“All paper can be recycled.”
A spokesperson from homegrown recycler, Tay Paper Recycling, told me a couple of times when he spoke about paper recycling.
I expected to find out more about red packet recycling, given the recent festivities, and the 30-minute call indeed led me into the rabbit hole of paper recycling.
While all types of paper can be recycled, some are more difficult to recycle than others, the spokesperson shared.
At the paper recycling centre, the papers collected will have contaminants removed first, including any embellishment, foil and plastic materials.
This is before they are being pulped and treated.
And how do you know whether your paper can be recycled?
There are a few simple ways to tell.
Test 1: If you try to tear a piece of paper apart from the middle and if it is white on the inside, it is recyclable.
Test 2: If you try crumpling a wrapping paper and it stays scrunched up, then it is likely recyclable.
Paper coated with plastic, wax or foil either cannot or can be hard to recycle.
Tissue, toilet paper and kitchen towel are not recyclable because their fibres are too small to be recycled again. Some of these are also products of recycled paper.
It is estimated that paper can be recycled up to seven times before its fibres become too short to be recycled anymore.
Red packets not easy to recycle
Fancy red packets often embellished with decoration and lamination are among papers that are more difficult to recycle.
Besides removing the embellishment from the paper, what makes red packets even less appealing for recycling is the amount of red ink used.
Part of the paper recycling process at a paper mill involves mixing paper with water and chemicals to break the paper down into fibres so that they can be turned into paper products again.
Red dye from red packets can contaminate the water in this process.
They result in the need to change the water more frequently and reduce the possibility to reuse the water at the paper mill, the spokesperson at Tay Paper Recycling explained.
There is still demand for red packets in the recycling industry
As a result, the process of pulping red packets may be more labour intensive and costly which may deter some paper mills from accepting red packets.
In the same vein, paper products with heavy decorations and dark coloured dyes are therefore less appealing for paper mills to take up for recycling.
That said, there are still a few paper mills globally that take in red packets along with other types of paper.
Tay Paper Recycling exports red packets and other papers collected in Singapore to these paper mills.
On the consumers’ end, you can drop off your red packets at collection points located in DBS and POSB bank outlets.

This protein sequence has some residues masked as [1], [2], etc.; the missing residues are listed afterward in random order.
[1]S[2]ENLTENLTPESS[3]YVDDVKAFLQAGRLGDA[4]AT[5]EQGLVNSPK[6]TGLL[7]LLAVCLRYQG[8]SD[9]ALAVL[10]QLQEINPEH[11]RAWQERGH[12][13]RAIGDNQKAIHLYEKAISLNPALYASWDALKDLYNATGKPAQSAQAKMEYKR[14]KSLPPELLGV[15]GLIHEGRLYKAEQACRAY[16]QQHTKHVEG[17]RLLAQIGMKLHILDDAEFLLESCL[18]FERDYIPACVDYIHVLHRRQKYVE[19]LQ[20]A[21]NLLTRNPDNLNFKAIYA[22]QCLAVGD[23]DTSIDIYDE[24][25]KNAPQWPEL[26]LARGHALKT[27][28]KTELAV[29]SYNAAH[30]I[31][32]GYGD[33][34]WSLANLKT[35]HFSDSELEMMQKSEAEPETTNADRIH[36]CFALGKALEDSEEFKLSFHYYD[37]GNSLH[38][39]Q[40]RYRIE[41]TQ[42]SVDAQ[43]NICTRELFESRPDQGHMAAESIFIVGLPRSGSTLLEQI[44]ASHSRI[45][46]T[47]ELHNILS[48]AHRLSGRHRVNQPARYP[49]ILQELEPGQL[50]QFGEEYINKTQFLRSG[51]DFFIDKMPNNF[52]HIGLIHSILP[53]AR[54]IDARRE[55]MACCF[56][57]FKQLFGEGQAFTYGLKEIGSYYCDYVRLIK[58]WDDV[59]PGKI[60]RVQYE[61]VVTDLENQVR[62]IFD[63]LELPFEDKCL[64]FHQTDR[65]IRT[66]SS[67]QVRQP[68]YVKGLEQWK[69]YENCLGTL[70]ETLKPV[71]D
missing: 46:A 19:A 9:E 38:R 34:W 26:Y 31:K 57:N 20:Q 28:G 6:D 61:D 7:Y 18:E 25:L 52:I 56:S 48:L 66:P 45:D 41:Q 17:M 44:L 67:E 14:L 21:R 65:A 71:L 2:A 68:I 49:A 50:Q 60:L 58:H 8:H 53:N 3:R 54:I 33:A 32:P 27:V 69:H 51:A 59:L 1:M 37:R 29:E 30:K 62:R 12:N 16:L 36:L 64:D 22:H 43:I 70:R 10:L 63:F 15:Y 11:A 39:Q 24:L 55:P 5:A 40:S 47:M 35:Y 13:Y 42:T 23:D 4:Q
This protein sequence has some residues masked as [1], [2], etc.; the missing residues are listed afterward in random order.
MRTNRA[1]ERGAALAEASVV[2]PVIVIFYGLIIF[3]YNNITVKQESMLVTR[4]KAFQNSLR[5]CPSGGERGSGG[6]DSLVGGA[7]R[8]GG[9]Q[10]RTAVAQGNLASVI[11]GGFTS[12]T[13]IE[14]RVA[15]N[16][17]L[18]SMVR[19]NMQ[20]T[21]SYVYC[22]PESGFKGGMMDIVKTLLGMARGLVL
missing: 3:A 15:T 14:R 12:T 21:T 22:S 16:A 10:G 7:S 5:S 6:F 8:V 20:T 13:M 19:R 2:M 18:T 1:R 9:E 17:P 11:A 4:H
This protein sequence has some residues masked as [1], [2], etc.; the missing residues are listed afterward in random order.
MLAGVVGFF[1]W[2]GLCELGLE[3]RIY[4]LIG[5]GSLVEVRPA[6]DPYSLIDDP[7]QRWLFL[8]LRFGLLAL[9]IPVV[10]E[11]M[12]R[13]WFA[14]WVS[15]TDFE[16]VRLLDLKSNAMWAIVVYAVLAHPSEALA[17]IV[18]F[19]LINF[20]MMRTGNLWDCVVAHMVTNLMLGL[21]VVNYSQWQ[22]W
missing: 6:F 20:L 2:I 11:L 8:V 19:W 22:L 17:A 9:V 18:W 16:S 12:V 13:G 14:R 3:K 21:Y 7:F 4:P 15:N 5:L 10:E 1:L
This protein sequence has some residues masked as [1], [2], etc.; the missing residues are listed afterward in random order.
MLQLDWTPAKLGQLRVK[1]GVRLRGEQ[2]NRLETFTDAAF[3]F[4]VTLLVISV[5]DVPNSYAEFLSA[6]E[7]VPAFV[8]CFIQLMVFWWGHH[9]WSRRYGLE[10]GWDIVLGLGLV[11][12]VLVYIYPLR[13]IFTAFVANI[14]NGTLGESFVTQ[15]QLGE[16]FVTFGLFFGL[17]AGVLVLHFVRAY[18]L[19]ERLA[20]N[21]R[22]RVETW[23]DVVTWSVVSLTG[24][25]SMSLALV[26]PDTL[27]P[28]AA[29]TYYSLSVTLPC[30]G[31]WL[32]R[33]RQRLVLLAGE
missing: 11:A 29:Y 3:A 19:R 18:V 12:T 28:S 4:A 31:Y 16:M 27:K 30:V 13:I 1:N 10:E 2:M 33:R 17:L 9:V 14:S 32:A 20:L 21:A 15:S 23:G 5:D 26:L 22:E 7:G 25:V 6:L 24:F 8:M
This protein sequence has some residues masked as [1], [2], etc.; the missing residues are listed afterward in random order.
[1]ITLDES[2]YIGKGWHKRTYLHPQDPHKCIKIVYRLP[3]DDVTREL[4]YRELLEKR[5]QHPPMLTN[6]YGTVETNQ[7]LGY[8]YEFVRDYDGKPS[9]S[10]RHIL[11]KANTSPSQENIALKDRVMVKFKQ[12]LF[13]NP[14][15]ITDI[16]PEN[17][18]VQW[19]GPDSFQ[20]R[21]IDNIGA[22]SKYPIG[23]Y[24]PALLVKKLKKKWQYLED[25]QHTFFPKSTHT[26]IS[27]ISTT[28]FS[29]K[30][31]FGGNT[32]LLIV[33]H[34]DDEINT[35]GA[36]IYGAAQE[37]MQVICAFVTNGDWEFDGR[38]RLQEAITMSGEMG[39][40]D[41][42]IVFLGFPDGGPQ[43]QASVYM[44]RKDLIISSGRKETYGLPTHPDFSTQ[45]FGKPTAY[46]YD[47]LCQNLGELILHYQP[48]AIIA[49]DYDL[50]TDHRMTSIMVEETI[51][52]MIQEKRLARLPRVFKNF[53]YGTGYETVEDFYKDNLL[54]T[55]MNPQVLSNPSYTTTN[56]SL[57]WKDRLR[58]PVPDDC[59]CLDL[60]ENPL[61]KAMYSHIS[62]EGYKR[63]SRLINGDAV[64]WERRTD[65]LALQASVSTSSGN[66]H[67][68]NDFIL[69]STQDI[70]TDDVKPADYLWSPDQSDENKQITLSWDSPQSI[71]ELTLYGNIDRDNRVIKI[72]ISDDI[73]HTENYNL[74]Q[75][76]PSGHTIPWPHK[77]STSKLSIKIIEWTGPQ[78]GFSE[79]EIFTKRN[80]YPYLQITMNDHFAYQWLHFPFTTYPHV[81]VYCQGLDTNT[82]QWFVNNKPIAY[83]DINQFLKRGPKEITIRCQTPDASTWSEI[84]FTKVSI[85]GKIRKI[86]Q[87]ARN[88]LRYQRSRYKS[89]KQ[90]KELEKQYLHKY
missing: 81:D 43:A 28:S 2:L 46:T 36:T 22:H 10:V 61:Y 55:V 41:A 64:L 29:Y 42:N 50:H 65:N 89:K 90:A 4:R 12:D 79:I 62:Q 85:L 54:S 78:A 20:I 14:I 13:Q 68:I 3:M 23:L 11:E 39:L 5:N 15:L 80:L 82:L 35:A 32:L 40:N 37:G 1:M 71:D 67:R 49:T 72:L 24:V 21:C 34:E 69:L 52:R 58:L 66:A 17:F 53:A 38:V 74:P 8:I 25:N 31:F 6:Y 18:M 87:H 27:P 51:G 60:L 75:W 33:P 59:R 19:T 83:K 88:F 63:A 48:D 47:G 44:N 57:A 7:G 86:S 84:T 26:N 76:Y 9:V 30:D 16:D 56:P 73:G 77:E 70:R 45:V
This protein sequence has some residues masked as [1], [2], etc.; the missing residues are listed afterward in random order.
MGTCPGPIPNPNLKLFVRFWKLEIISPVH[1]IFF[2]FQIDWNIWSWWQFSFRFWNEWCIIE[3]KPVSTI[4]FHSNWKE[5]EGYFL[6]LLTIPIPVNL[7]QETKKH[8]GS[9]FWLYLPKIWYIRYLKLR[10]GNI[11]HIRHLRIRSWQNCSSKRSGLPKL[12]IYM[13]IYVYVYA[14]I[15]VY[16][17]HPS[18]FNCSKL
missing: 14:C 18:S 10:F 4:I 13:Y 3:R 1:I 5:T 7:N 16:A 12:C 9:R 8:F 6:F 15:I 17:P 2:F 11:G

DBS’ red packets collection runs all year round.
Alternatively, if you want to go green, you can opt for other ways of gifting.
Alternatives to red packets
Besides collecting red packets for recycling, DBS also launched alternatives to red packets. They include QR gift cards for those who prefer physical gifting and digital gift cards like DBS eGifts.
“The amount of ink and gold stamping on traditional red packets indeed makes them harder to recycle and as such, we encourage customers to use DBS’ QR Gift Card which is made of environmentally-friendly, FSC-certified paper, or to go completely paperless with e-Gifting,” Diane Chang, the Executive Director of DBS' Consumer Banking Group Singapore Ecosystem & Marketplace, shared.
While CNY is now over, here’s an example of the QR gift card which you can use for other festivities or occasions all year round:
Reducing the use of cash can also help reduce carbon emissions.
If all DBS customers reduced their cash withdrawals by one per cent, the total carbon emissions saved is equivalent to saving 600 trees, according to DBS’ estimates.
Reduce, reuse and recycle papers
Besides finding alternatives to red packets, what’s more important is to switch to using more recycled paper.
Recycled paper uses 70 per cent less energy than making it from raw materials.
We can also reduce the amount of paper through simple acts such as reusing papers and printing on both sides of the paper. Or simply go digital.
Every small act will go a long way.
This article was made possible with the support of DBS Bank.
Through this partnership, we hope to inspire more people to take small but important steps towards a sustainable lifestyle, and raise awareness of purpose-driven businesses and individuals that are leading the way in driving positive change.
Discover more about DBS Bank’s sustainability initiatives here.
Top image by Zheng Zhangxin and via Tay Paper Recycling YouTube video screen grab